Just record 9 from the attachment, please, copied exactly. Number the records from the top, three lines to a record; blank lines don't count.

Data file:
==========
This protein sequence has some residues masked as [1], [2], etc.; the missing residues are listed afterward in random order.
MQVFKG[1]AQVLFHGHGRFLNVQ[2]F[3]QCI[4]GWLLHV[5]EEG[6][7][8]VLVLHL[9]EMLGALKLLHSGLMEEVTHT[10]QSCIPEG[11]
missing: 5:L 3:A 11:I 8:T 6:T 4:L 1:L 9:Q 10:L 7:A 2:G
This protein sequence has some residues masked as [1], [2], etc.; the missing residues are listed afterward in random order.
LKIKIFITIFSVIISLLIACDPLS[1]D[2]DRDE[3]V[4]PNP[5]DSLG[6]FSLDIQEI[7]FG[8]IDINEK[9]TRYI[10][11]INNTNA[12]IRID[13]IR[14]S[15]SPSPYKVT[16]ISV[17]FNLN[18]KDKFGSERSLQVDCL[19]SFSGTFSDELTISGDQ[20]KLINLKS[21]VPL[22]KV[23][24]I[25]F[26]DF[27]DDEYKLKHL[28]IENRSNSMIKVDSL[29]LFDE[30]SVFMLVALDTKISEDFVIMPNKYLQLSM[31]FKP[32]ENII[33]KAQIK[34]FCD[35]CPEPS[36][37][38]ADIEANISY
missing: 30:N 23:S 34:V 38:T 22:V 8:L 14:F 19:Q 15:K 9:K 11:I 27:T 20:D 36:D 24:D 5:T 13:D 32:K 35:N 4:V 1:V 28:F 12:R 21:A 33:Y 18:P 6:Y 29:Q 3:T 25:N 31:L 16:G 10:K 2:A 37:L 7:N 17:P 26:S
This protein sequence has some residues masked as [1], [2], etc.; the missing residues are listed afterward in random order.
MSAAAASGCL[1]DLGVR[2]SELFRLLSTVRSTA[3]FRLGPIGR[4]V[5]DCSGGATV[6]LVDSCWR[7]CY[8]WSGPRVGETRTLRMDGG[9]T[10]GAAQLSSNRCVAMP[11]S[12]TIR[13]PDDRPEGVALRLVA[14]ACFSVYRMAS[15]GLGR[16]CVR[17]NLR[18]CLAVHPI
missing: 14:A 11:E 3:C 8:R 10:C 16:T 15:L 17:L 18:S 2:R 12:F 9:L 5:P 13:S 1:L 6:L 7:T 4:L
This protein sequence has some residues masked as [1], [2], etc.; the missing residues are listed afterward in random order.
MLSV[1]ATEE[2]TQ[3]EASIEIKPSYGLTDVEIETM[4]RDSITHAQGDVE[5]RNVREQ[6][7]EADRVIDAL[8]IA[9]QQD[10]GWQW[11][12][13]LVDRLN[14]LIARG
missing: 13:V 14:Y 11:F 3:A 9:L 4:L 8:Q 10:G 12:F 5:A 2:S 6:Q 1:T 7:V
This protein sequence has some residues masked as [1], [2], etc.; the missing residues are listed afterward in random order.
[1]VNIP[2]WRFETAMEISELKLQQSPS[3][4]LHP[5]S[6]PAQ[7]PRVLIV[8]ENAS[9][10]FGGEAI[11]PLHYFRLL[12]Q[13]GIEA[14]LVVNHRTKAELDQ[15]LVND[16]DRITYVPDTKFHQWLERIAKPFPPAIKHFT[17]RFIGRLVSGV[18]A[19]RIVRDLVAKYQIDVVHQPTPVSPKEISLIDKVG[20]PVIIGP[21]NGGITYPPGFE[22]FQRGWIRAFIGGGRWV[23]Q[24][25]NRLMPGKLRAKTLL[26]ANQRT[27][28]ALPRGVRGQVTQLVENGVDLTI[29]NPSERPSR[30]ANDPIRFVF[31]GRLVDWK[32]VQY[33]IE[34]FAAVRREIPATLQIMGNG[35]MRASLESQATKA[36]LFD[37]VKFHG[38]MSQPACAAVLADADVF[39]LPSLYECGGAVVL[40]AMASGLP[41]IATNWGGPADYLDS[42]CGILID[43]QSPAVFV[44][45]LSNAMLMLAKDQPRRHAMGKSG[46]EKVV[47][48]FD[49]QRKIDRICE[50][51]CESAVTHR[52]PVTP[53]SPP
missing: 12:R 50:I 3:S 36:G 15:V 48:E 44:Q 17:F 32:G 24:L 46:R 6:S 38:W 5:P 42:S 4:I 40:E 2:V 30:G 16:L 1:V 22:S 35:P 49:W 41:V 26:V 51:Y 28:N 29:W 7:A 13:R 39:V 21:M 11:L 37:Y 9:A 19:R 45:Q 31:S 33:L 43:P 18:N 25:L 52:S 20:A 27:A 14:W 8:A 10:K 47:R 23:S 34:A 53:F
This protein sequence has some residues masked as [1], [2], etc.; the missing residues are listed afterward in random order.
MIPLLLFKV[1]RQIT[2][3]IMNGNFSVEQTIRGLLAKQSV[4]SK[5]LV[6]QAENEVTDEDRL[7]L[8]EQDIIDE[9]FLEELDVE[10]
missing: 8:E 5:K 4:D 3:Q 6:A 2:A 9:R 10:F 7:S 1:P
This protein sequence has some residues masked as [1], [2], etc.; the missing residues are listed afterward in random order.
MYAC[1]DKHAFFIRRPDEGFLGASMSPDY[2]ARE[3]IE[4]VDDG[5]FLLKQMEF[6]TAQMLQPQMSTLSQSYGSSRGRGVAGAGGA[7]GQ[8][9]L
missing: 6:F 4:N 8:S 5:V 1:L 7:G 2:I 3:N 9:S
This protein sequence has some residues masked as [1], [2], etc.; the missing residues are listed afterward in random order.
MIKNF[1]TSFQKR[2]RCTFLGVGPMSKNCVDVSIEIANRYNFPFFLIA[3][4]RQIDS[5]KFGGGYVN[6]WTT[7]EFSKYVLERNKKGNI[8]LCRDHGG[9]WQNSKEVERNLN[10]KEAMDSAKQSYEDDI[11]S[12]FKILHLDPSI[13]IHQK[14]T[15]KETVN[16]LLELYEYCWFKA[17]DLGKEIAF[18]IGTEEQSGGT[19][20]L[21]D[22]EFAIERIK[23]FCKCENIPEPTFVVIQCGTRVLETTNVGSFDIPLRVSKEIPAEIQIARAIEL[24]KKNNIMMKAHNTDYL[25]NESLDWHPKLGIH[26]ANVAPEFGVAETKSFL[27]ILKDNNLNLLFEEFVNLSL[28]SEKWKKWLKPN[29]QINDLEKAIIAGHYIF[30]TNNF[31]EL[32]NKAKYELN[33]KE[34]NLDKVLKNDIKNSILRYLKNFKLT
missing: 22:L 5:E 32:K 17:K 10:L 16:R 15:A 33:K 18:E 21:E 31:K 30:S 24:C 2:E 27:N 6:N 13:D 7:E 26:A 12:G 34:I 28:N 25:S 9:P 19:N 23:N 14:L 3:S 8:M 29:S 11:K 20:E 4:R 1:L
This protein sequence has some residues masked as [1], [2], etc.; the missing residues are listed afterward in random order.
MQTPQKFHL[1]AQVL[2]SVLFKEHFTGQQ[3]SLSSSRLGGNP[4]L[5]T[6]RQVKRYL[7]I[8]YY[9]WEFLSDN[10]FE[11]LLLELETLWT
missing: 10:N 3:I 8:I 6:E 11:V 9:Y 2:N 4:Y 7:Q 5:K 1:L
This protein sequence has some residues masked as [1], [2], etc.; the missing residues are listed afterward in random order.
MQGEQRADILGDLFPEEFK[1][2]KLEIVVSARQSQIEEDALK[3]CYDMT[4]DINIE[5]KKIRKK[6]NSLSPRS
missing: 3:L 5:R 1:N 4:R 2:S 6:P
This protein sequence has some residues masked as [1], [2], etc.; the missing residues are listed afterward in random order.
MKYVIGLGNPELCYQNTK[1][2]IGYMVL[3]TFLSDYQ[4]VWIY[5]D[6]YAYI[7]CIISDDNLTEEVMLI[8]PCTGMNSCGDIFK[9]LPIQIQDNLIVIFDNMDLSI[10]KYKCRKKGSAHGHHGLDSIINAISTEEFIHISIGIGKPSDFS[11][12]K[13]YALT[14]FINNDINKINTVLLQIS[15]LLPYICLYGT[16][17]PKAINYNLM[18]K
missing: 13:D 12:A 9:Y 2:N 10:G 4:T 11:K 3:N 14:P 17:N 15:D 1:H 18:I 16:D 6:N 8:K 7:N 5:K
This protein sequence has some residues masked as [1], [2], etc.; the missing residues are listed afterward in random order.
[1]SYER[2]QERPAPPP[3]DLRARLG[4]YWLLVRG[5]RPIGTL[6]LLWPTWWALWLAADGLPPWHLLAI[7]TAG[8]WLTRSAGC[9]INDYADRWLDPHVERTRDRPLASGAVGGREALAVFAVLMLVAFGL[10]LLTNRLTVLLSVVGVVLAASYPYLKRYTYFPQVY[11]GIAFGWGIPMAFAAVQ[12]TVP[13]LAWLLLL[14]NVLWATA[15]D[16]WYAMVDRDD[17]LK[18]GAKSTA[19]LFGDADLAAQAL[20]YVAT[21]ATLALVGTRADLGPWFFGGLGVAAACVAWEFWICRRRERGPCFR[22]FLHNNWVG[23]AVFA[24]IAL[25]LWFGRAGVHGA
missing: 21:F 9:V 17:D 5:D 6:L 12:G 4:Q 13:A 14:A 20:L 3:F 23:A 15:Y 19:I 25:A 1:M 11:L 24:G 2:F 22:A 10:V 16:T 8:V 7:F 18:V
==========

This protein sequence has some residues masked as [1], [2], etc.; the missing residues are listed afterward in random order.
MQTPQKFHL[1]AQVL[2]SVLFKEHFTGQQ[3]SLSSSRLGGNP[4]L[5]T[6]RQVKRYL[7]I[8]YY[9]WEFLSDN[10]FE[11]LLLELETLWT
missing: 10:N 3:I 8:I 6:E 11:V 9:Y 2:N 4:Y 7:Q 5:K 1:L